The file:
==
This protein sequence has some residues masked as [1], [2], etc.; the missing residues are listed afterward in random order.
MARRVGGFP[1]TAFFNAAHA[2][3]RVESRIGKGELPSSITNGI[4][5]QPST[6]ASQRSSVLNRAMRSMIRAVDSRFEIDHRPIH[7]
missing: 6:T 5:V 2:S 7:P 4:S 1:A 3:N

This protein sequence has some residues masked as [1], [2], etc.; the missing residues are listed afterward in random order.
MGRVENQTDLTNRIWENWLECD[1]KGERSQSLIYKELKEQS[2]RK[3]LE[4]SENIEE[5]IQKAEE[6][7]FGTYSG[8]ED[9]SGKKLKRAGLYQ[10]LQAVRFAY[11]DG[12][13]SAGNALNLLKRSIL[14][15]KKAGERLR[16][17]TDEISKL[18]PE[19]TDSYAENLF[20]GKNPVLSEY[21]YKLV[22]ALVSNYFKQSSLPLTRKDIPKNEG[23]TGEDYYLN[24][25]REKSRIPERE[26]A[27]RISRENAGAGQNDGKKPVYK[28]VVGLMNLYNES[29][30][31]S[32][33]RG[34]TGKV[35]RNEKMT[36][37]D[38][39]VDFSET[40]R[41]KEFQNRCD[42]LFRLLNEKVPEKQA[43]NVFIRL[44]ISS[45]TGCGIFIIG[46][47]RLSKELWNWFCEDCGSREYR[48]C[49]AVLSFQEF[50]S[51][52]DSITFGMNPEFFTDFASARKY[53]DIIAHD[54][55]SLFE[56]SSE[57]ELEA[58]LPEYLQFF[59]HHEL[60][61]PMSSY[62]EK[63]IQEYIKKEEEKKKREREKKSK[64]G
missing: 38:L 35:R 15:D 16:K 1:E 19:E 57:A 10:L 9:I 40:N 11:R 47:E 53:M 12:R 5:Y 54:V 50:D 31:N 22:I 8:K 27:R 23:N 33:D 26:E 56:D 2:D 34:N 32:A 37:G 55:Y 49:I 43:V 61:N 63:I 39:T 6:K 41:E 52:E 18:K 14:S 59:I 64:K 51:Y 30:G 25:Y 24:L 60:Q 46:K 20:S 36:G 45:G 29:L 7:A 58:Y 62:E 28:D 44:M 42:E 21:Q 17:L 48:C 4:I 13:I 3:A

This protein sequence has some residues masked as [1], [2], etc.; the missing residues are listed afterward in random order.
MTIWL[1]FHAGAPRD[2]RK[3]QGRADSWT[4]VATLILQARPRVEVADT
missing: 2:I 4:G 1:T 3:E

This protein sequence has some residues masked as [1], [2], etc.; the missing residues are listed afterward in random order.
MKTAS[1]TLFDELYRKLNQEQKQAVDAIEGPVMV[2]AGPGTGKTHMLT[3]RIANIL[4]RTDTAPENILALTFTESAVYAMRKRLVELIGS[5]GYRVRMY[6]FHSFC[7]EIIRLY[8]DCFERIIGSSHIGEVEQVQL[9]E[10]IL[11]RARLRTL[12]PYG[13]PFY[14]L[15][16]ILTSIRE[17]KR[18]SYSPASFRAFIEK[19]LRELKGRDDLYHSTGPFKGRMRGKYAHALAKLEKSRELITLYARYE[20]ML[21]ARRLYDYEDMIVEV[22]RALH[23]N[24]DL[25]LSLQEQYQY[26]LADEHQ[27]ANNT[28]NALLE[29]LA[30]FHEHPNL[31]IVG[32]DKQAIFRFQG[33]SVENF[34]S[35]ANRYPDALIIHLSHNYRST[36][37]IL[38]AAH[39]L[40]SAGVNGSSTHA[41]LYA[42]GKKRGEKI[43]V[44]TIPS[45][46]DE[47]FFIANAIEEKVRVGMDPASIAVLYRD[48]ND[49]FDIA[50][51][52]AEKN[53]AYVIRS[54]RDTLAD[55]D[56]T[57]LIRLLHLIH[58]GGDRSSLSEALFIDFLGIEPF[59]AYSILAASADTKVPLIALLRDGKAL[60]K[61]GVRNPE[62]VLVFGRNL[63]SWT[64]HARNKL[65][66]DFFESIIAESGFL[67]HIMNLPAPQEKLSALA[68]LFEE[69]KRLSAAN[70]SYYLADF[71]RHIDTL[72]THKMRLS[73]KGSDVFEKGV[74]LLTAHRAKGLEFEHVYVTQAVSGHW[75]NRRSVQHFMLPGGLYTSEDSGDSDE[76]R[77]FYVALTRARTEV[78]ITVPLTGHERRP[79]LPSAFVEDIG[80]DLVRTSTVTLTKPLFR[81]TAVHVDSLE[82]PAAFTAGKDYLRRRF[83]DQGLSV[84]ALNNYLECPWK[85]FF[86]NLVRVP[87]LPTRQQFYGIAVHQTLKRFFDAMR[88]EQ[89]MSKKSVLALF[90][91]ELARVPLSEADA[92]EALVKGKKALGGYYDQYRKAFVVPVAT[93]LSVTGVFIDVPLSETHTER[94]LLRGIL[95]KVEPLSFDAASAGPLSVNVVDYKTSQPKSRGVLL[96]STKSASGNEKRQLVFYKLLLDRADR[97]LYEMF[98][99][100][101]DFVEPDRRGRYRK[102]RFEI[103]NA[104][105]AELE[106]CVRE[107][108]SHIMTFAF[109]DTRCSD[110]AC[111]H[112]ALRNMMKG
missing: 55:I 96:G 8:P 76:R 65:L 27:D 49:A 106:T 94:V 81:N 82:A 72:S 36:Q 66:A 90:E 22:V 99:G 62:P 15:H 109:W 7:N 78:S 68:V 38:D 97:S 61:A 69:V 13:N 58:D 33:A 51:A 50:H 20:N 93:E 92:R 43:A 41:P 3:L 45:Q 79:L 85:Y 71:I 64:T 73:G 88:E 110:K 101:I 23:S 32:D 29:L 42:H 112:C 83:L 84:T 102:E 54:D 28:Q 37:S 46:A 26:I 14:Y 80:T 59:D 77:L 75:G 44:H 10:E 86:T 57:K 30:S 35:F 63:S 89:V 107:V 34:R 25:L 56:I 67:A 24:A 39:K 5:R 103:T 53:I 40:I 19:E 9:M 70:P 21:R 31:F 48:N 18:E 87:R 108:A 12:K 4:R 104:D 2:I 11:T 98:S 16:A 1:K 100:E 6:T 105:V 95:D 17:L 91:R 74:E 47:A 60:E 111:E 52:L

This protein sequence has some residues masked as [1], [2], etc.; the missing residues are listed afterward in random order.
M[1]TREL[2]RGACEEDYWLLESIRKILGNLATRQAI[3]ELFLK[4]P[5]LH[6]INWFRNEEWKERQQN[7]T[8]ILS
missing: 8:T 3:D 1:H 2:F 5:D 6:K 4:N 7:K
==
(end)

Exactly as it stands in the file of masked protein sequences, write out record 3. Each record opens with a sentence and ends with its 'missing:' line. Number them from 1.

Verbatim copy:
This protein sequence has some residues masked as [1], [2], etc.; the missing residues are listed afterward in random order.
MTIWL[1]FHAGAPRD[2]RK[3]QGRADSWT[4]VATLILQARPRVEVADT
missing: 2:I 4:G 1:T 3:E